Although I had no camera batteries on Sunday morning when we walked though the woods, I did get the camera recharged and then took a few snaps around my garden on Sunday afternoon, so I thought I’d show you those instead as they’re really pretty.  I haven’t been very busy with cards since the weekend, so there’s no new projects to show you,  but I did manage another 26 rows of my scarf last night so I was pleased with that!

But, back to my garden!  I love it at this time of year and will start with my absolute favourite plant in the whole garden.  This in one of a number of Asters that I have but it is by far the largest and most prolific flowerer of them all, it really is quite amazing as it’s over 4ft wide!  It flowers like this every single year with no help whatsoever from me  and will usually last well into November too!  Isn’t it stunning?

The little fella is a dwarf Berberis, a rather plain green all year but then it develops into this rather stunning specimen in the Fall.  It might look cute but let me tell you it’s covered in really vicious little thorns that will catch you unawares when you’re trying to prune around it in the Spring!  It’s got me more than once!

This is a Euonymous, but I prefer it’s more common name of Burning Bush.  Lives up to the moniker doesn’t it??  This has actually gone over a little bit, you can see there’s a lot of bare patches along its stems, it has probably dropped about 40% of its leaves already.

And a Witch Hazel.  Sweetly scented little flower clusters appear on warm. mild days as early as February, followed by the most wonderful, tactile greeny grey, fuzzy leaves all summer, and finally it’s puts on it’s Fall coat and turns wonderful shades of green, gold and orange,

This is actually my neighbours Maple tree.  It sits right where their garden ends and ours begins so we both benefit from this beautiful tree, although, due to the prevailing winds, it’s us who get to rake up it’s leaves each year!!!  I don’t actually mind as we shred all the leaves we collect and use them as a winter mulch to help the garden survive the cold days ahead.  In the Spring when the worms become active again, they pull all the leaf debris down into the soil, conditioning and feeding it as they go, so it’s a fantastic and free natural product.

I love the ornamental grasses at this time of year.  They have so much structure and bring movement to the garden, they’re also very tactile and I can’t resist running their soft heads through my hands as I walk by.  At this time of the year the morning dew glistens like jewels caught up in their feathery tips.  We have quite a few different ornamental grasses in our garden, I wouldn’t be without them any where I garden.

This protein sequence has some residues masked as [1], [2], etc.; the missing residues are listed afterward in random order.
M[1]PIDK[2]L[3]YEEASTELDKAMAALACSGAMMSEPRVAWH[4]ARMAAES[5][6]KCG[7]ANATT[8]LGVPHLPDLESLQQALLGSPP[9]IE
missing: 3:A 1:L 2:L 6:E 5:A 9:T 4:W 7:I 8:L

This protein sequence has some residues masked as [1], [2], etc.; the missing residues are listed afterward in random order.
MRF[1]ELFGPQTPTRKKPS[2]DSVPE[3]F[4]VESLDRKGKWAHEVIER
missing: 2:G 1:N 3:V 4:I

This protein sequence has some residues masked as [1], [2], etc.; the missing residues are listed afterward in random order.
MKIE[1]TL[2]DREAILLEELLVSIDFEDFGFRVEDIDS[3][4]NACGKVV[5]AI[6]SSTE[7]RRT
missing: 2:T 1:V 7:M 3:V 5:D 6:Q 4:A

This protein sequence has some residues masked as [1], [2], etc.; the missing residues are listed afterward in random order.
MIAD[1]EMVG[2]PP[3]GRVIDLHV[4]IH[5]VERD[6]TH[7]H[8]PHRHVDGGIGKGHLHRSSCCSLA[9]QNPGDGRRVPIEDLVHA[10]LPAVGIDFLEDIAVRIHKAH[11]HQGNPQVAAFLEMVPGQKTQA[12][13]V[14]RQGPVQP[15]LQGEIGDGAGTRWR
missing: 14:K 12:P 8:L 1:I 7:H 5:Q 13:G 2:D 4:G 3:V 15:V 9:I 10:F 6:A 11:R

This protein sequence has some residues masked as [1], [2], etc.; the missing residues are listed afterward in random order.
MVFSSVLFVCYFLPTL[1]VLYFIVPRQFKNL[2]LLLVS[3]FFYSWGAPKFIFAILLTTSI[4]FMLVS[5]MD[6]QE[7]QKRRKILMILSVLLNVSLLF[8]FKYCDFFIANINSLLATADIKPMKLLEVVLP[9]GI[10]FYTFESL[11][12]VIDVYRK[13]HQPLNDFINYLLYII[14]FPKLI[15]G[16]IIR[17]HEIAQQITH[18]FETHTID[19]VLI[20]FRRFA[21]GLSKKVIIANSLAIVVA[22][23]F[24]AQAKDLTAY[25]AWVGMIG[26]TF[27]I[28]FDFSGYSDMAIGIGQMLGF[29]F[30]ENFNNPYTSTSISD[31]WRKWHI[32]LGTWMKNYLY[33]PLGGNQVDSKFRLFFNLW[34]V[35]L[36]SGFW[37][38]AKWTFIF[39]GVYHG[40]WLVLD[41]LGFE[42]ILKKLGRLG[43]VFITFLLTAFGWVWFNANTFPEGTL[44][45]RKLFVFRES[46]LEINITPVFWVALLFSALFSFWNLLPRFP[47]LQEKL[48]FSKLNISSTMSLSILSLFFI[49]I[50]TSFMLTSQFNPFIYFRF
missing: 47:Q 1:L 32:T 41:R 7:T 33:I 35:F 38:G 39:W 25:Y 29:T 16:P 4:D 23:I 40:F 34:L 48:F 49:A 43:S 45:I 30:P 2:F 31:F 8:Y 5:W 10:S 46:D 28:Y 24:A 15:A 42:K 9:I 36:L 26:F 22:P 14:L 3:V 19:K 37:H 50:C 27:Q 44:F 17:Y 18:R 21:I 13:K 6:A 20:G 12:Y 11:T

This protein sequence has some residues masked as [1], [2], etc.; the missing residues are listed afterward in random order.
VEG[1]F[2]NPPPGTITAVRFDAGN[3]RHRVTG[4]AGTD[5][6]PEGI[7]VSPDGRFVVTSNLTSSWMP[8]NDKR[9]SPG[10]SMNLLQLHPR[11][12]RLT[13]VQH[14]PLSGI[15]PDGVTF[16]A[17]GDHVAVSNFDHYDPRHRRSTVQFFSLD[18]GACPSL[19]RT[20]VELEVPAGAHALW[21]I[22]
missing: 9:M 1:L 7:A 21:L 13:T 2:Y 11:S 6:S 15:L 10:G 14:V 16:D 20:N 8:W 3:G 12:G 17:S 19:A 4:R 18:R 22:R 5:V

This is a small Dogwood tree at the top of our driveway.  It has beautiful, quite large,  pale pink and cream flowers in Spring, sits quietly all Summer and then turns this stunning shade of red in the Autumn.

And finally for the garden tour, I thought I’d show you a Norwegian Maple on our boundary that we planted 10 years ago.  It was just a tiny little whip of a tree and now it’s absolutely massive, it’s also, generally, still very green with only the slightest tinge of orange visible.  It has a very sheltered position and therefore hangs on to it’s leaves much later than any other Maple in our immediate area, it’s going to be absolutely beautiful in a couple of weeks and I like how the season is a little bit staggered in our garden too.  In the back garden we have a huge Cleveland Pear which hasn’t even begun to think about changing colour yet, that’s another treat for November for us to look forward too.

And with a bit of luck we’ll be able to go through the woods again this week after work and hopefully there’ll still be some colour left to show you.  The problem with that is though, that we have to get through today and tomorrow and it’s looking downright nasty at the moment!  About once every 20 or 30 years or so there’s this really weird weather front that gather momentum across the plains before heading in a North Eastern direction, and it’s happened this year.  It’s been unseasonably warm across most of the Central and Upper Midwest of the USA since the weekend (remember we were at 71F on Sunday?) and that’s created a huge area of high pressure and right on it’s heels is a large cold front trying to push North.  What this manages to create is incredibly unstable weather conditions.  We have been under a severe weather warning  since Sunday because of this and today we’re looking at what’s heading our way on the radar, severe thunderstorms and sustained high winds:

That storm cell is close to 600 miles long and is spawning, tornadoes, hail, flooding and high winds from Canada to Louisiana!  We’re looking at this to hit us after lunch today and then leave us with sustained winds of 40 -45 mph and wind gusts of 60 – 65 mph for the next couple of days, as what you can’t see is all the cold air currently off to the left at the moment which is what’s driving this mega storm.  So with a bit of luck I might be back this week with more beautiful photos of the trees, but on the other hand, I’m rather optimistically hoping that the trees that are left standing  when all is said and done will still have some pretty little leaves left on their branches for us to enjoy!!  Catch you on the upside, assuming of course that we have power!!

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